Do you have a degree in hand but no real plan for how you want to use it? I’ve worked with countless individuals who’ve enrolled in graduate degree programs without knowing exactly how they intended to use it later on down the road.
If You Fail to Plan, You Plan to Fail
As Benjamin Franklin said, “if you fail to plan, you plan to fail.” If you don’t have a plan for your career, there is no time like the present to develop one.
If your future career path is a blank slate, start by brainstorming your career ambitions from an experience standpoint.
Two Essential Experiences for Career Growth
If your intention is to grow as a manager or an executive there are two different types of experiences you need to be well-rounded. You need to have functional experiences in a particular industry or sector or speciality area. An example of a functional experience would be supply chain management.
You also need general management experiences.
Most people tend to be stronger, or more comfortable, in one of these two experience areas.
Currently, I’m working with an engineer who has held a variety of management roles. But he wants to work in solar and renewable energy. Since he doesn’t have that experience, he’s working to improve his functional experience.
Another engineer client of mine is an expert in his field. But his general management experiences are quite limited. He’s identified a few different kinds of general management experiences he would like to gain experience in in order to feel more prepared to take on significant senior leadership roles.
How do you actually go about determining what types of experiences to pursue and how to strengthen your skillset in order to qualify you for different future jobs?
Functional Experience Development
If you feel your shortcoming is functional experiences, one of the best ways to improve is by identifying leaders in that sector both inside and outside your organisation. This is where your networking skills are critical.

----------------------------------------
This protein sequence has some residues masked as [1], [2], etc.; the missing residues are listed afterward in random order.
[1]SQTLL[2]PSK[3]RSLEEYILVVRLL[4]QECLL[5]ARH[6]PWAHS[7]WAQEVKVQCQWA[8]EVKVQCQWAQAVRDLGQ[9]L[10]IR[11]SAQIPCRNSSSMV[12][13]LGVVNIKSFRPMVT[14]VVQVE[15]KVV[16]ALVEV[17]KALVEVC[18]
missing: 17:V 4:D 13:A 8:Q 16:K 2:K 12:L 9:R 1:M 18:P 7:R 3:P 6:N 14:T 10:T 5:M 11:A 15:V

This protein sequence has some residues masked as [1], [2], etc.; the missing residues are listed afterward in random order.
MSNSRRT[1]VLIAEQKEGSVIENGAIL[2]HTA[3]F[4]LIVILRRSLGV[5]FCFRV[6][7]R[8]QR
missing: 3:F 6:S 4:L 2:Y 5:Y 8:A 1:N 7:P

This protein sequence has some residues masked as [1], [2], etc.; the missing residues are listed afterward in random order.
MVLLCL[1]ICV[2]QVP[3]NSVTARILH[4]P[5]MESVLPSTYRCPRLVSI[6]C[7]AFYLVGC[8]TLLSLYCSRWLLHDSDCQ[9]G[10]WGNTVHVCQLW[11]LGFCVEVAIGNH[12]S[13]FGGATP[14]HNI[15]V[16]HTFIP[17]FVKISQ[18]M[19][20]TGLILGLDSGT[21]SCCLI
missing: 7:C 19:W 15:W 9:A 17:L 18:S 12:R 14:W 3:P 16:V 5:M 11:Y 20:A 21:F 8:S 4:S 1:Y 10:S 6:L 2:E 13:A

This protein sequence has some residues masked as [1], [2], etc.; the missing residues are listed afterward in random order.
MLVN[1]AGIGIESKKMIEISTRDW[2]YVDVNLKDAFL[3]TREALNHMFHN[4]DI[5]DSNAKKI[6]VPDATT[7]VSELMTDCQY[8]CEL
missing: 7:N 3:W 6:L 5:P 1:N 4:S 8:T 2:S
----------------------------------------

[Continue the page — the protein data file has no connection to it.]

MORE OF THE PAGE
See who the leaders are in your functional area and network with them. If you establish a good relationship, one of those individuals might become a mentor and advocate for you
By getting to know the right people inside your own company, you may have the opportunity to do cross-training. Or if a position opens in that department, you may be a natural candidate since the right person knows who you are and is already aware of your interest to grow in that direction.
Developing Your General Management Experiences
General management experiences fall into a few different categories. One would be organisational growth or transition. For instance, do you want to be on an opening team or work for a start-up? That type of experience is very different from working for a large, international corporation with an established reputation.
Another consideration would be leadership responsibility. Would you like to lead a fledgling team and turn it around to be successful?
With so many travel restrictions in place now, it’s difficult to talk about geographic experiences, but typically this would be something to consider.
For anyone who’s ever travelled or studied abroad, I’m sure you understand the value of having experiences outside your home country, particularly when it comes to dealing with different cultures and communication styles.
An overseas posting might be an opportunity you’d like to consider. Or not. Is it unrealistic due to your family situation? Either way, know where you stand. If expanding your geographic experiences is something you want to pursue, start laying the groundwork for how that would occur when the time is right.
If you’d like more information regarding how to map out your career path, be sure to tune in next week to episode 6, where we will address how to “Pre-write your resume to set the stage for your career.”